Making a Skip Counting Number Wheel

I was lucky enough to be advised by older and wiser homeschooling parents than me that after my children could count proficiently to 100, I should teach them to count by 2’s, 3’s, 4’s and so forth.  It worked so very well for my first child, and so with my youngest now going through kindergarten, we are again visiting skip counting. Waldorf does a wonderful job with teaching skip counting, and I’ve taken many an idea from them.  One of the ideas is a skip counting number wheel.  I don’t know the name is the correct terminology, but that is what I’ve most often heard it called.  I went looking for a hand-made one on Etsy and was not able to find one in stock, so I decided to make my own.  Here is how I did it, in hopes that it may be useful to someone else.

  1. Purchase a wooden circle plague and 12 pegs. I purchased 8 inch circle plague and 12-1 ¾ inch wooden pegs. These can be obtained at your local craft store.  You can use a 6 inch circle and smaller pegs would work fineIMG_2296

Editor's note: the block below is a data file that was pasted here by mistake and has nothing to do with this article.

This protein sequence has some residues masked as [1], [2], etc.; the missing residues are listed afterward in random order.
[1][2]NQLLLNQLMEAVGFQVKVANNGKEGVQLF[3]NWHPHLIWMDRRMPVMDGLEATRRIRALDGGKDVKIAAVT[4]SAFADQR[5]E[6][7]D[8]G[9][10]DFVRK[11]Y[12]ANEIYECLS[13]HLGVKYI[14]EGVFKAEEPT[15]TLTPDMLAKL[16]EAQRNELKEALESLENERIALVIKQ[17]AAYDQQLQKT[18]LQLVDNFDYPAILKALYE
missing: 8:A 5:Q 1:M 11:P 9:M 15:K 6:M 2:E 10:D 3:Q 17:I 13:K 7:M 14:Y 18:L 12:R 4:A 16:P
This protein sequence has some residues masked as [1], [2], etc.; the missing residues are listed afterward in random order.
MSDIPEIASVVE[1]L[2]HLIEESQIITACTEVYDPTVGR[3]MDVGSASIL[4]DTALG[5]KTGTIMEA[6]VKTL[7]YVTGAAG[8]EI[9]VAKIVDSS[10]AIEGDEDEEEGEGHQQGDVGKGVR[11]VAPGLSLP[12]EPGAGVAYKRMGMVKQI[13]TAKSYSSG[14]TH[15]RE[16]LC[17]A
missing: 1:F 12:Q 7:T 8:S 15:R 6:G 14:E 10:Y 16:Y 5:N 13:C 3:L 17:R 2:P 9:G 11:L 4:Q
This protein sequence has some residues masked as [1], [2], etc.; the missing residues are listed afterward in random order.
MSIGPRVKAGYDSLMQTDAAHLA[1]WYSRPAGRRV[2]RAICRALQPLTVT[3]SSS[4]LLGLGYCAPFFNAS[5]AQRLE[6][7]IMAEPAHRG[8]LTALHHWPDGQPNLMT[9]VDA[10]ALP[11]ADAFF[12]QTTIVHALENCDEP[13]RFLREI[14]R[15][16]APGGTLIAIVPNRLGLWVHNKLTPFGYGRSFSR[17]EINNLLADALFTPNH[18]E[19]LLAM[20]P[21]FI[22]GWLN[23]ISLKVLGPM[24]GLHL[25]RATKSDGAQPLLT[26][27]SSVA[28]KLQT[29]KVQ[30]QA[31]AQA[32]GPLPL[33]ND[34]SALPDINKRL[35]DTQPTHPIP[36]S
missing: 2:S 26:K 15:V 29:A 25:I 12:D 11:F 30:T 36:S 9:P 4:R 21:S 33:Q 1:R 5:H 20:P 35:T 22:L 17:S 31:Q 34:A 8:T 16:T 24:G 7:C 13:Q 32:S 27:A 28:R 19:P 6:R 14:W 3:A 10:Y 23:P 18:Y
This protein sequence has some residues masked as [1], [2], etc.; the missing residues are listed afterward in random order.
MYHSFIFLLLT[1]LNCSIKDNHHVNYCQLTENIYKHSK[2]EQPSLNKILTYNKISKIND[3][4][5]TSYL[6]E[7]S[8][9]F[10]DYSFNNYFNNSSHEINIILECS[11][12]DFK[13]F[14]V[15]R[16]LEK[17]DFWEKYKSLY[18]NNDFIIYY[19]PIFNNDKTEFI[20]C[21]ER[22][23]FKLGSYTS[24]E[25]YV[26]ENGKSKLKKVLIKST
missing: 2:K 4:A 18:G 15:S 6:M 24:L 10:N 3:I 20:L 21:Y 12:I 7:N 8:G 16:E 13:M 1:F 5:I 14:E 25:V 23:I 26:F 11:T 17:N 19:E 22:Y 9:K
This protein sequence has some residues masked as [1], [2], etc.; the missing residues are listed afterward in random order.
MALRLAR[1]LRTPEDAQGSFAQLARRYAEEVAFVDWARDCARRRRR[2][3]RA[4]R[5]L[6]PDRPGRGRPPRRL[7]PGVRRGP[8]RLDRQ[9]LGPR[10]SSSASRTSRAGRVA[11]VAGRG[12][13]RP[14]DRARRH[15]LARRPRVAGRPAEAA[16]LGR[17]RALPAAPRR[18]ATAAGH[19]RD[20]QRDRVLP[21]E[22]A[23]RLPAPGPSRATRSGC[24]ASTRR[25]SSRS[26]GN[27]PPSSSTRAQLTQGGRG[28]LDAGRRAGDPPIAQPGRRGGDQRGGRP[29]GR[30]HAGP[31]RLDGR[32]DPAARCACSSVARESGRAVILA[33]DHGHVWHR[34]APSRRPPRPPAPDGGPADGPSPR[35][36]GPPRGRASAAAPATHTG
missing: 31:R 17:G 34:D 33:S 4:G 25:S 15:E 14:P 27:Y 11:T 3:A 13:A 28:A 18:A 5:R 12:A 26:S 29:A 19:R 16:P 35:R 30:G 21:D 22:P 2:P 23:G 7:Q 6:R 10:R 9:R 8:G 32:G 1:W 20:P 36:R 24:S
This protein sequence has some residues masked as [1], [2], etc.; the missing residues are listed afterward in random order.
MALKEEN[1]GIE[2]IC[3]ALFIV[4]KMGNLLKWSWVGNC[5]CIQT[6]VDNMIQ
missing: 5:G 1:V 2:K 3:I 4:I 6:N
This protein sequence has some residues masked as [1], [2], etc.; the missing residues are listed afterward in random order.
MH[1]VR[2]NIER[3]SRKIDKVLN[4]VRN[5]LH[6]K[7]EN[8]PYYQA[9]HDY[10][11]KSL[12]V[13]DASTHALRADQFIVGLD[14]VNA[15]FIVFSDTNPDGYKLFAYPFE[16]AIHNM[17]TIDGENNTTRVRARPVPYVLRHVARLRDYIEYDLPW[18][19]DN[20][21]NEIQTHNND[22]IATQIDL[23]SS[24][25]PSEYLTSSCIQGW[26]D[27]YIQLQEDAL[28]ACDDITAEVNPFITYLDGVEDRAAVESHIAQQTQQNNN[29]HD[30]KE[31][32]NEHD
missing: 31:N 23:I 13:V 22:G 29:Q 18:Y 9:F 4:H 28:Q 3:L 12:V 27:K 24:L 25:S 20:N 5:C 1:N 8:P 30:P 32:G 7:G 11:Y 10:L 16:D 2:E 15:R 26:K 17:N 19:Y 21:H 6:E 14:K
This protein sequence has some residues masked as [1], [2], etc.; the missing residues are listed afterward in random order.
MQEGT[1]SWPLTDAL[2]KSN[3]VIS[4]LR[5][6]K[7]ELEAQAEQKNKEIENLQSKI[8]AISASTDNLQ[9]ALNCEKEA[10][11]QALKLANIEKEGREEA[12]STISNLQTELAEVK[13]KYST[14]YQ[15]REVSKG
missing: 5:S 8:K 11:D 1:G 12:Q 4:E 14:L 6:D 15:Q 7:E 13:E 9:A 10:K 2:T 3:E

2. Draw a circle a little smaller than your plague on a piece of paper using a compass. Divide this circle into 5 points. I used a little Waldorf geometry for this by using the directions for drawing a pentagon.  Making Math Meaningful and Drawing Geometry both have instructions on how to do this.  Then bisect each of the 5 points to get the other points.  You can also estimate the 10 points, but I wanted mine to be as precise as I could get them.IMG_2297
  3. Cut your circle out and place it on the wooden circle. Move the circle until just right, and then holding one end down, lift the other and place a piece of double-sided tape or a rolled piece of tape to hold the paper circle in place.IMG_2298
  4. Draw dots that correspond to the 10 points on your circle.IMG_2299
  5. Remove the paper circle.
  6. I went ahead and drew the skip counting 3 pattern to determine where I wanted my numerals.  They can also go on the outside of the pegs.  Draw the numbers 0 through 9.IMG_2306
  7. Choose a drill bit that is just the diameter of your wooden peg bottoms.IMG_2301
  8. Drill a hole in each dot, not going all the way down, but just as far as the peg bottom.IMG_2310
  9. Test the pegs to make sure each fit properly and make the necessary adjustments to the holes.IMG_2311
  10. Place a bit of glue in each whole and press the pegs into the wholes.IMG_2315IMG_2316
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